The ensuing result is, naturally, that the satisfied customer is transformed into one of the most effective means of communication: positive word-of-mouth. This centuries old and most basic tool of advertising has for years been recognized as the most powerful "arsenal" by even today's modern companies.

Customer satisfaction is not simply meeting a customer's basic requirements. That is level one. The second level is providing a customer with services that entice him to become a loyal user or a repeat purchaser. The third level -- used by marketers of many major brands -- contains features that exceed a customer's expectation. Here the element of "delightful surprises" is intended to work in cementing customer loyalty and transforming it into a durable relationship.

Customer expectations, more than satisfying basic needs or creating a one-time satisfaction experience, should be something more than "value for their money". While initially this seems to affect a company's production and marketing costs, in the long run, with a growing customer base that leads to a higher number of sales and profits, the effort is more than worthwhile.

Another aspect of customer satisfaction to remember is that it is very dynamic. Customers with higher educations and, most importantly, vast experience expect more. What satisfied them yesterday may not be that satisfying today.

To gauge a company's performance, as well as consumers' attitudes in relation to customer satisfaction, regular surveys are needed. These surveys also should reveal the company's strengths and weaknesses, making the marketer's job easier in creating and implementing the highest level of service excellence.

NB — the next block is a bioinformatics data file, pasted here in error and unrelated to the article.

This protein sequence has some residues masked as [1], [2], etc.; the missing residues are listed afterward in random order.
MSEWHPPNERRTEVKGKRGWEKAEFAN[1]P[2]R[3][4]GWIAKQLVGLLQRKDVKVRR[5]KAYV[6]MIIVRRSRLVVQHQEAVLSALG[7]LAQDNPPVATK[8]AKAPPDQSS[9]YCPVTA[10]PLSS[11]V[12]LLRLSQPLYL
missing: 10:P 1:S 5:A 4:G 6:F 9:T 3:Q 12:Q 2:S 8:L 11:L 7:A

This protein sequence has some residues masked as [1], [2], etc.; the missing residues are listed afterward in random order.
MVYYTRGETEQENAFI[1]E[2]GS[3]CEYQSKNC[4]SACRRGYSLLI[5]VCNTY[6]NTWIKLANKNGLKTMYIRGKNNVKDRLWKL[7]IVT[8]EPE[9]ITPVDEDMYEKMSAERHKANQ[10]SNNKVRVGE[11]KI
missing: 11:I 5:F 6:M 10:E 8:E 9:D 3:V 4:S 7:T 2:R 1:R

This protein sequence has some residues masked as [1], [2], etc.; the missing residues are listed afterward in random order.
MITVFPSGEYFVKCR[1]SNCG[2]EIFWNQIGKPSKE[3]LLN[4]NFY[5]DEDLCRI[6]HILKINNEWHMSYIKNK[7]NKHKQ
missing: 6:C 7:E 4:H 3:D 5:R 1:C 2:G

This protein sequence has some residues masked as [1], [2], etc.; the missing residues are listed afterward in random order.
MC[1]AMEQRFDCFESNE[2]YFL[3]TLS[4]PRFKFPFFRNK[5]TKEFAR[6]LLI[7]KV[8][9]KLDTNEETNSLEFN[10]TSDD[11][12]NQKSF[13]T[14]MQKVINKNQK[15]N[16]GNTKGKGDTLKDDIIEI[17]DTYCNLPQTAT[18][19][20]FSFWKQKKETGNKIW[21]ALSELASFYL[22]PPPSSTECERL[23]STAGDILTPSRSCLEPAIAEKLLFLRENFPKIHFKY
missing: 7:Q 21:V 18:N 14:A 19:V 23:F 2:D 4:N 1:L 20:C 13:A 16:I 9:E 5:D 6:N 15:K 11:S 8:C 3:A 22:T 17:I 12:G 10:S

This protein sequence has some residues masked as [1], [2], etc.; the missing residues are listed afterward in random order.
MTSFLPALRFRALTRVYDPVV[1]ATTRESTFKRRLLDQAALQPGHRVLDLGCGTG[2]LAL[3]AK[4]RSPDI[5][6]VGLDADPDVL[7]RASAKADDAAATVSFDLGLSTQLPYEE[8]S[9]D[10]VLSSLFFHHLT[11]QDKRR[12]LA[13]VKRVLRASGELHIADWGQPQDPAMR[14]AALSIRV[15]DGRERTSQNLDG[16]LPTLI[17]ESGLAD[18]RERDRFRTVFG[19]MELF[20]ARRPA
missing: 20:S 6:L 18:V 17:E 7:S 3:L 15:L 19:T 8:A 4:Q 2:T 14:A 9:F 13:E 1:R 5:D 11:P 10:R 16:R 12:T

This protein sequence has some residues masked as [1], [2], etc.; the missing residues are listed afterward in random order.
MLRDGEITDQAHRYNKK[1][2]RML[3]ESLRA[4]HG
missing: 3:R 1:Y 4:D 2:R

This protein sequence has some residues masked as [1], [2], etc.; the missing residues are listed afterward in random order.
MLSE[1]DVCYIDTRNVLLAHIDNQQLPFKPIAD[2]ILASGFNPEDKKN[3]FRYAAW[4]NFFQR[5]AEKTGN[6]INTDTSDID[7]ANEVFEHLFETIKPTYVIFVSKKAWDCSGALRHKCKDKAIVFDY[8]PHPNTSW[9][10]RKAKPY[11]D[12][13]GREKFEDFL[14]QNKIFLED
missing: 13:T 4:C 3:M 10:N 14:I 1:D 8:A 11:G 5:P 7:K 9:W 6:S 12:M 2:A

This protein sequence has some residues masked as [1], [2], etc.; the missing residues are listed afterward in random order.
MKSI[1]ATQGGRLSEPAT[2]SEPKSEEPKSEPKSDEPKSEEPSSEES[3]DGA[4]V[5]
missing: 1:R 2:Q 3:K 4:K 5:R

Managing customer expectation is nothing more than keeping the promises a company has made. Naturally, disappointments on the part of customers are often the result of sky-high promises that exist or are mentioned in a company's advertisements and other promotional materials. Often, some companies forget or tend to belittle the disastrous impact of negative word-of-mouth by the "unpaid media" -- dissatisfied customers.

One of the solutions for companies that have been lagging behind in the area of customer satisfaction is for their marketers and the entire customer service team to implement, and not only create, claims or promises for their communications materials. Prior to agreeing to a seemingly exaggerated promise, they should challenge themselves and ask the question: "Are we really up to this statement? Can we deliver?" If the honest answer is "no" or "not yet", then why not gear up the entire company, its infrastructure, hardware and software and so forth, for the upcoming mission to gain profits by providing customers with satisfaction "level three".

Maybe a statement by American hockey player Paul Coffey, the highest scoring defenseman in NHL history, is relevant. "Staying on top takes continued and relentless effort. Being good needs hard work, but becoming the best and staying the best requires unceasingly arduous work."

Coffey's credo took him to the top. And a number of companies have also risen to the top by putting customer satisfaction above anything else. Though it is not easy, it remains the only way to keep your company from being beaten black and blue.